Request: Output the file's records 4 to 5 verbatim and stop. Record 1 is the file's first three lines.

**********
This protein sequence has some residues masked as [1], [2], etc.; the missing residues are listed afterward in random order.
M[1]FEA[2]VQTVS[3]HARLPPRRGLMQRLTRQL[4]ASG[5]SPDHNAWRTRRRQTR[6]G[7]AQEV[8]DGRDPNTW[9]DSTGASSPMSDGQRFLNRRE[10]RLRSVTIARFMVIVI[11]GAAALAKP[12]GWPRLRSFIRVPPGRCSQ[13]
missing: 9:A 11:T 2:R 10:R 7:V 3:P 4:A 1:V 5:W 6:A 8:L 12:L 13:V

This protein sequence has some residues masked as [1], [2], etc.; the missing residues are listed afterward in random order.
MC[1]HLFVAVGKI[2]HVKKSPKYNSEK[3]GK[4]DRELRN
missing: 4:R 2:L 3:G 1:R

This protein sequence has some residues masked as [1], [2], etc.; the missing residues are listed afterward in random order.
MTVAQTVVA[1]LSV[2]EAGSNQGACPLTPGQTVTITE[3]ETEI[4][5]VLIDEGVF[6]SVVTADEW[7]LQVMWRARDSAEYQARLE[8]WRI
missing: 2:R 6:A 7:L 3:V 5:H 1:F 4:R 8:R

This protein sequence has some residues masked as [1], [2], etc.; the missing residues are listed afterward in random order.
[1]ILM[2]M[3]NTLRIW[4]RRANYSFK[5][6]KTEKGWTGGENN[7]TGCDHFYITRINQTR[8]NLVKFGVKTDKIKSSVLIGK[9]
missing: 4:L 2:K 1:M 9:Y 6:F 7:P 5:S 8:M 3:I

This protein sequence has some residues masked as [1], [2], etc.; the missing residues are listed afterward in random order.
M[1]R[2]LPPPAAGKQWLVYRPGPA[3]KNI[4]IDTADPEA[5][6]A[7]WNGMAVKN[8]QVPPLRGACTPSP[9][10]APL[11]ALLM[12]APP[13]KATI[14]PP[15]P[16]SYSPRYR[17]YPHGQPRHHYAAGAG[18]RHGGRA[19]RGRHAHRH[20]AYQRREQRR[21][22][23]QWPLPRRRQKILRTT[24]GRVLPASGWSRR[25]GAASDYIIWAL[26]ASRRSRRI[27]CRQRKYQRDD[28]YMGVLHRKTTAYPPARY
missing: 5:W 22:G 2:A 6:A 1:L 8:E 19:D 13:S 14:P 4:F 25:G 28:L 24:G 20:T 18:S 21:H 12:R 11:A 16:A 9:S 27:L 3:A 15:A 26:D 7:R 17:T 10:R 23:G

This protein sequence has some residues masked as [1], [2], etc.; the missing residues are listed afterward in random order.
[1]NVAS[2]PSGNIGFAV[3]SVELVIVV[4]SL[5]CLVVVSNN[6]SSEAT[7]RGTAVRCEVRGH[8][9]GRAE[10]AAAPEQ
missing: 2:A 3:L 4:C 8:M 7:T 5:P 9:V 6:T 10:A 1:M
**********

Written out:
This protein sequence has some residues masked as [1], [2], etc.; the missing residues are listed afterward in random order.
[1]ILM[2]M[3]NTLRIW[4]RRANYSFK[5][6]KTEKGWTGGENN[7]TGCDHFYITRINQTR[8]NLVKFGVKTDKIKSSVLIGK[9]
missing: 4:L 2:K 1:M 9:Y 6:F 7:P 5:S 8:M 3:I

This protein sequence has some residues masked as [1], [2], etc.; the missing residues are listed afterward in random order.
M[1]R[2]LPPPAAGKQWLVYRPGPA[3]KNI[4]IDTADPEA[5][6]A[7]WNGMAVKN[8]QVPPLRGACTPSP[9][10]APL[11]ALLM[12]APP[13]KATI[14]PP[15]P[16]SYSPRYR[17]YPHGQPRHHYAAGAG[18]RHGGRA[19]RGRHAHRH[20]AYQRREQRR[21][22][23]QWPLPRRRQKILRTT[24]GRVLPASGWSRR[25]GAASDYIIWAL[26]ASRRSRRI[27]CRQRKYQRDD[28]YMGVLHRKTTAYPPARY
missing: 5:W 22:G 2:A 6:A 1:L 8:E 19:D 13:S 14:P 4:F 25:G 28:L 24:G 20:T 18:S 21:H 12:R 11:A 16:A 9:S 27:L 3:A 15:A 26:D 7:R 17:T 10:R 23:G